On the same day anti-violence protesters shut down Chicago’s Lake Shore Drive during rush hour, demanding the resignations of Police Superintendent Eddie Johnson and Mayor Rahm Emanuel, police in the city launched a sting operation that involved leaving a “bait truck” full of boxed Nike shoes in Englewood—deepening distrust of law enforcement among the South Side neighborhood’s mostly black and low-income residents, and provoking outrage among civil rights advocates.

“The Chicago Police Department admits that it can’t solve murders and violent crimes because communities of color don’t trust the Chicago police. These stunts won’t help,” declared Karen Sheley, director of the Police Practices Project at the ACLU of Illinois.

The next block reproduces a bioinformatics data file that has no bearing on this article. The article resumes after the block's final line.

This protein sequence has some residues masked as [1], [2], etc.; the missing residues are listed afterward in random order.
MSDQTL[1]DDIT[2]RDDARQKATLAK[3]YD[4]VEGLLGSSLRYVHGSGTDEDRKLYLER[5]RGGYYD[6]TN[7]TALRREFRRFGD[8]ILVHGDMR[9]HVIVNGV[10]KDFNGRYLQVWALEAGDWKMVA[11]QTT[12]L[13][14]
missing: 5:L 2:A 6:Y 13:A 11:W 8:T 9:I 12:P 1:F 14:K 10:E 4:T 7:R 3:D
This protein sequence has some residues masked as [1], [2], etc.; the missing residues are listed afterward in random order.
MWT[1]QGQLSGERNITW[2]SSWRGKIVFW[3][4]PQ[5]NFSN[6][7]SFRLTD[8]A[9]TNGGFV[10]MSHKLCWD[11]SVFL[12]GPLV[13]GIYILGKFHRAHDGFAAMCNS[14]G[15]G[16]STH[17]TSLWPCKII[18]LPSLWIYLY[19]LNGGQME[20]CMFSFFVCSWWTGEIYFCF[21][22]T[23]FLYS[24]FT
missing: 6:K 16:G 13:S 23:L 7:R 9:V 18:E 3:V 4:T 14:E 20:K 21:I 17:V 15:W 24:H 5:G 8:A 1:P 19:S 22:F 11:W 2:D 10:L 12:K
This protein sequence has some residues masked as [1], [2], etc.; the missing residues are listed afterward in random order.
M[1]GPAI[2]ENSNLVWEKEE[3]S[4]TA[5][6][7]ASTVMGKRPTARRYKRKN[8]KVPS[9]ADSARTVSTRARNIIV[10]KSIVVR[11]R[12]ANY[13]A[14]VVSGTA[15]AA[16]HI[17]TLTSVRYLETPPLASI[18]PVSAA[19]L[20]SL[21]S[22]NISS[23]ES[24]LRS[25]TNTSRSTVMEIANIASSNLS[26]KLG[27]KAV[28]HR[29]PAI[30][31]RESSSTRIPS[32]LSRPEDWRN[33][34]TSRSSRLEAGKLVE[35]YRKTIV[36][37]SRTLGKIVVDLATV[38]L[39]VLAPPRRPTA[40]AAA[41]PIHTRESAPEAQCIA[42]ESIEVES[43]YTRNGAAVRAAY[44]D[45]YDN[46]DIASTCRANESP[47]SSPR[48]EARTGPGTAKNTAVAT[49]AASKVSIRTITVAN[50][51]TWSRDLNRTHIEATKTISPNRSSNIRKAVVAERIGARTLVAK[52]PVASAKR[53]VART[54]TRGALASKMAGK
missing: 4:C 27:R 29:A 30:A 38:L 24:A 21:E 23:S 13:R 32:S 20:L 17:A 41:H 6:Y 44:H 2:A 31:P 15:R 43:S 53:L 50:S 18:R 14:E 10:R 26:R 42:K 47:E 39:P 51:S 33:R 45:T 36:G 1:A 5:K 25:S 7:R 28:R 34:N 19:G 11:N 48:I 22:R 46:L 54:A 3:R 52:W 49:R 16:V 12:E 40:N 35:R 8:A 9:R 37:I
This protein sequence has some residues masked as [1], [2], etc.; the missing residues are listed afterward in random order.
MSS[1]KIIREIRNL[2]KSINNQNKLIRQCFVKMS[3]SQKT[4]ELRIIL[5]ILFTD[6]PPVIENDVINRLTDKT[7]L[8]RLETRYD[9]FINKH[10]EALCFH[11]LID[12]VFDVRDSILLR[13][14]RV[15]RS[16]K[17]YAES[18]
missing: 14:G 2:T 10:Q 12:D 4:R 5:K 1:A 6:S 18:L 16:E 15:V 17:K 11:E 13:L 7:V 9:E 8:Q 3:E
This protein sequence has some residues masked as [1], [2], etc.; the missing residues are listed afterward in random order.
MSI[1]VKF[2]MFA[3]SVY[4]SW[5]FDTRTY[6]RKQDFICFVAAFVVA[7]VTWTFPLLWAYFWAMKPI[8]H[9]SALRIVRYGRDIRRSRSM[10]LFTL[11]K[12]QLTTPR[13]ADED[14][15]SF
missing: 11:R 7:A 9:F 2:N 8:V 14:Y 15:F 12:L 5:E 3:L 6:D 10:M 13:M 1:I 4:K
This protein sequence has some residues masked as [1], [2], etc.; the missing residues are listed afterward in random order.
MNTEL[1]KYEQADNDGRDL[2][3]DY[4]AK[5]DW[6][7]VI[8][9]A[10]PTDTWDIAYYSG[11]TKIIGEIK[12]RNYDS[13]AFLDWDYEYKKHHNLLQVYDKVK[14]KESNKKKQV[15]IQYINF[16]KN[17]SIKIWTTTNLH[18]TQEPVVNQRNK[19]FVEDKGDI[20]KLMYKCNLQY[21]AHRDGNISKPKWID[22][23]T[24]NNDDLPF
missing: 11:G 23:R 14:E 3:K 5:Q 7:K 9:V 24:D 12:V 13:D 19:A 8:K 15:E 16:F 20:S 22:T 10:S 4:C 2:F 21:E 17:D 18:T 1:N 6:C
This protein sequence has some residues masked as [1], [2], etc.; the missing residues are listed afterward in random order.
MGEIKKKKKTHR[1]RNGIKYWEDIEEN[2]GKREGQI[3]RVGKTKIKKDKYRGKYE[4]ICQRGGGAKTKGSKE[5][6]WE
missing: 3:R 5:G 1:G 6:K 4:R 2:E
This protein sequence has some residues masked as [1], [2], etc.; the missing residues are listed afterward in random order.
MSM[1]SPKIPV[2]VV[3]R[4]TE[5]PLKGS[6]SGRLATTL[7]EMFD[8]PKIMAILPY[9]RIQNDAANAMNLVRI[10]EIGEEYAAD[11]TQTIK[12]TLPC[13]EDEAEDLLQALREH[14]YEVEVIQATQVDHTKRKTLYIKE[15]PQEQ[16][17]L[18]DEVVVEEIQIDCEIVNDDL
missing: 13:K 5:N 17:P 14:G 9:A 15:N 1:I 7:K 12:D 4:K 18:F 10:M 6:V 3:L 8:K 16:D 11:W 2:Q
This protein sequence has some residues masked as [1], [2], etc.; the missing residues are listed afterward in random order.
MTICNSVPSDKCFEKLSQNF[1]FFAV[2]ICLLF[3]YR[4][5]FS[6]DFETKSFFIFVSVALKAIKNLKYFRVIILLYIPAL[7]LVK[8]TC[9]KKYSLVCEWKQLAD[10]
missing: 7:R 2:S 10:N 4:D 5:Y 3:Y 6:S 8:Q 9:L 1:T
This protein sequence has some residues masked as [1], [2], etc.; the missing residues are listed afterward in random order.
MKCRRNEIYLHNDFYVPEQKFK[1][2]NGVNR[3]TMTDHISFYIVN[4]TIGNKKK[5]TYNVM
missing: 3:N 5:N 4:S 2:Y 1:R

Instead of such stunts, Sheley said, “police in Chicago must focus on building trust and better relationships within the communities they serve”—particularly those “communities that have too often been the target of police abuse.”

In a statement to the Chicago Tribune, Alderman Roderick Sawyer, chair of the City Council’s Black Caucus, called the operation “an unacceptable and inappropriate use of police resources,” and said that “in a moment where police capacity is clearly under extreme strain, these sort of tactics are the last thing we should be spending manpower and energy on.”

Miles Kampf-Lassin, an editor at the Chicago-based progressive magazine In These Times, denounced the operation alongside other moves by Emanuel’s administration:

“Especially after a weekend with 70 shootings and zero arrests, news of this bait truck operation is an appalling display of misplaced priorities and a step backwards on the path to trust and legitimacy,” concluded Lori Lightfoot, former head of the Chicago Police Board—an “independent civilian body that decides disciplinary cases involving Chicago police officers”—and one of Emanuel’s challengers in the 2019 mayoral race.